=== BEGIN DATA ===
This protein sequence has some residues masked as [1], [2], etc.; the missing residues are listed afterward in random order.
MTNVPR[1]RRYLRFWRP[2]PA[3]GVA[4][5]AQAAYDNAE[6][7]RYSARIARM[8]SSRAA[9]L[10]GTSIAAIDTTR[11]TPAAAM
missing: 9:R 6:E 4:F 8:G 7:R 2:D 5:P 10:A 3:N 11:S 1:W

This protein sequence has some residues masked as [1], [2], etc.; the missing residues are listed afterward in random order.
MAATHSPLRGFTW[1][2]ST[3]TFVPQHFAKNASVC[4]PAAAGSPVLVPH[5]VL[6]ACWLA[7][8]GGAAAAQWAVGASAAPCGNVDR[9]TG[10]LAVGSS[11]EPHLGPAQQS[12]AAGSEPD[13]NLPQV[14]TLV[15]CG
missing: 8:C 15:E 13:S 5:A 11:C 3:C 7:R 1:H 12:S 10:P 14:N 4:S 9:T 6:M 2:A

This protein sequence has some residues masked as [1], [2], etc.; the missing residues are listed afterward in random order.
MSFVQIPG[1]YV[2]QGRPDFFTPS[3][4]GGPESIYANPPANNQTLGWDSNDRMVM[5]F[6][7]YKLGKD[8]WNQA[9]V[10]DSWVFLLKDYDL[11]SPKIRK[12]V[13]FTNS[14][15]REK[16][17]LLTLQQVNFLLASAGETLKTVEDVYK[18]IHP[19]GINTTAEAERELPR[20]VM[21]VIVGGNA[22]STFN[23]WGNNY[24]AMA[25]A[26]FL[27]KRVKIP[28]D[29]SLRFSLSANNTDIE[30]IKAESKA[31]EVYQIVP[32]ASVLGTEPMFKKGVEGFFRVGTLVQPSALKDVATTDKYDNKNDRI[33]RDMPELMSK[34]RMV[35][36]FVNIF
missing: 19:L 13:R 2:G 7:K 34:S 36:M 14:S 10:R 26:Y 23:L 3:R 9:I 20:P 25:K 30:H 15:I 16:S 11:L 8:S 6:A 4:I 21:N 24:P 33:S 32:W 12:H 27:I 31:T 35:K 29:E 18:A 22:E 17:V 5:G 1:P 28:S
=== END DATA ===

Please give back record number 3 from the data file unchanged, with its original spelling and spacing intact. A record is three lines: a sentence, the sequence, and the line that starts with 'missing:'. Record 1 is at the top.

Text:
This protein sequence has some residues masked as [1], [2], etc.; the missing residues are listed afterward in random order.
MSFVQIPG[1]YV[2]QGRPDFFTPS[3][4]GGPESIYANPPANNQTLGWDSNDRMVM[5]F[6][7]YKLGKD[8]WNQA[9]V[10]DSWVFLLKDYDL[11]SPKIRK[12]V[13]FTNS[14][15]REK[16][17]LLTLQQVNFLLASAGETLKTVEDVYK[18]IHP[19]GINTTAEAERELPR[20]VM[21]VIVGGNA[22]STFN[23]WGNNY[24]AMA[25]A[26]FL[27]KRVKIP[28]D[29]SLRFSLSANNTDIE[30]IKAESKA[31]EVYQIVP[32]ASVLGTEPMFKKGVEGFFRVGTLVQPSALKDVATTDKYDNKNDRI[33]RDMPELMSK[34]RMV[35][36]FVNIF
missing: 19:L 13:R 2:G 7:K 34:S 36:M 14:S 10:R 26:Y 23:L 3:R 9:I 20:P 25:K 30:H 15:I 16:S 11:L 8:S 6:A 4:I 21:N 24:P 33:S 32:W 12:H 27:I 31:T 35:K 29:E 18:A 22:E 17:V 5:G 1:P 28:S